Nest-boxes have been used successfully by many bird species in Australia (Goldingjay & Stevens 2009), and the provision of nest-boxes has been instrumental in the recovery of numerous threatened species globally. For example, the provision of nest-boxes was critical to the successful re-establishment of the endangered Norfolk Island Boobook (Ninox novaeseelandiae undulata) in the Tasman Sea (Olsen 1996). Likewise, chicks of the endangered Carnaby Black Cockatoo (Calyptorhynchus latirostris) have fledged from nest-boxes provided in urban environments of Western Australia.

The major aim of the pilot project is to establish the potential to increase the availability of nesting habitat for the hawk-owl through the provision of artificial nesting hollows in disturbed areas of Christmas Island. In its initial stages, success will be defined when there is evidence of nest-box use by hawk-owls. While there is no guarantee hawk-owls will use the nest-boxes, if they are occupied, several questions can be answered or explored including:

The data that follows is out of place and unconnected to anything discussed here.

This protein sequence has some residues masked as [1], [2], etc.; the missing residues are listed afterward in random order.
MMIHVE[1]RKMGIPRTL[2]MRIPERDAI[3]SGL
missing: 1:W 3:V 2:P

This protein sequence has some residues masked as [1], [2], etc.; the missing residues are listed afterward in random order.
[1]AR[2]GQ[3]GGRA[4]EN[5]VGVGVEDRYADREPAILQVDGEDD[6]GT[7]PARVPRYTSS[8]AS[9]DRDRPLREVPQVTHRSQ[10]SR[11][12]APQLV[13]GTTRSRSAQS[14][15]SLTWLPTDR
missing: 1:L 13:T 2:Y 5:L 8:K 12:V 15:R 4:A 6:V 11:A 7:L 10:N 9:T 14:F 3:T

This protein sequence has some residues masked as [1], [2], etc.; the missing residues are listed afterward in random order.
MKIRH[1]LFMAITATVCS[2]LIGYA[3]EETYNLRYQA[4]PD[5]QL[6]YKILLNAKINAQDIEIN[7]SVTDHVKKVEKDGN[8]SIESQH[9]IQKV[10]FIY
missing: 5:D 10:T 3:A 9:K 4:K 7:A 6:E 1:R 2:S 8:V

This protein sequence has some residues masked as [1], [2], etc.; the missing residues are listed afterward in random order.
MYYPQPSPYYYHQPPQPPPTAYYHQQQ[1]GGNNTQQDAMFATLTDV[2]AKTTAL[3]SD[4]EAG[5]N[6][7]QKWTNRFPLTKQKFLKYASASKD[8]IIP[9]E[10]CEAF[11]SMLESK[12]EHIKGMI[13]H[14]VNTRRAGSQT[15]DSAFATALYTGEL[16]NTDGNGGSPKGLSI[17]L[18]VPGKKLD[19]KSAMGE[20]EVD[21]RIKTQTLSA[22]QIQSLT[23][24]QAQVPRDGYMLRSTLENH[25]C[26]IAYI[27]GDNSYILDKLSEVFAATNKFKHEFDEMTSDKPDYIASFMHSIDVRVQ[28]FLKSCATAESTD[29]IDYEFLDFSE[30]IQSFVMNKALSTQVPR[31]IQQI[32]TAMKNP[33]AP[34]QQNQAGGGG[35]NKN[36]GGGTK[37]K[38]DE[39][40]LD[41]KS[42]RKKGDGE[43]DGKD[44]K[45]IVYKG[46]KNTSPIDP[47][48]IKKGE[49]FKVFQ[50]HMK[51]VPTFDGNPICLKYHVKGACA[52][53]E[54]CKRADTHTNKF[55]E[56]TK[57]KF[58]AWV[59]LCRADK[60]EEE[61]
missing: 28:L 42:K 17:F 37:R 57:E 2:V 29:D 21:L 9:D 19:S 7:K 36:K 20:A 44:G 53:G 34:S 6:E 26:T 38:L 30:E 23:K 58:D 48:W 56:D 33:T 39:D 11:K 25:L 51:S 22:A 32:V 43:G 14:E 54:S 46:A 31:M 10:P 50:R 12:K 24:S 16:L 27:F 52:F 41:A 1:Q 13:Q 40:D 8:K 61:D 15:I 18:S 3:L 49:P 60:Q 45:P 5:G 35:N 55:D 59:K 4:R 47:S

• Will hawk-owls use artificial hollows?
  • Is there any evidence of nesting or fledgling success arising from artificial hollow use?
  • Do other species use the nest-boxes on Christmas Island?
  • Is there a difference in nest-box use across different habitat types, designs, and/or positions?
  • What is the breeding biology of hawk-owls?

The final question is particularly important because detailed studies into the breeding biology of the hawk-owl have not been completed. Information on the timing and extent of the breeding season, the number of eggs laid, and fledgling success rates will be important for improving knowledge on the species’ ecology, and for the ongoing management of hawk-owls on Christmas Island.

A collaborative approach

PRL commissioned Perth-based environmental consultants Range to Reef Environmental (R2R) to implement the project. R2R designed the nest-boxes with input from Parks Australia staff and expert ornithologists with experience working on the hawk-owl or on nest-box projects. R2R then established a partnership with the Christmas Island District High School to build the boxes. School students made thirty nest-boxes as part of their Technology Education curriculum (Figure 2), which were installed in areas of disturbed habitat in July, 2017 (Figure 3).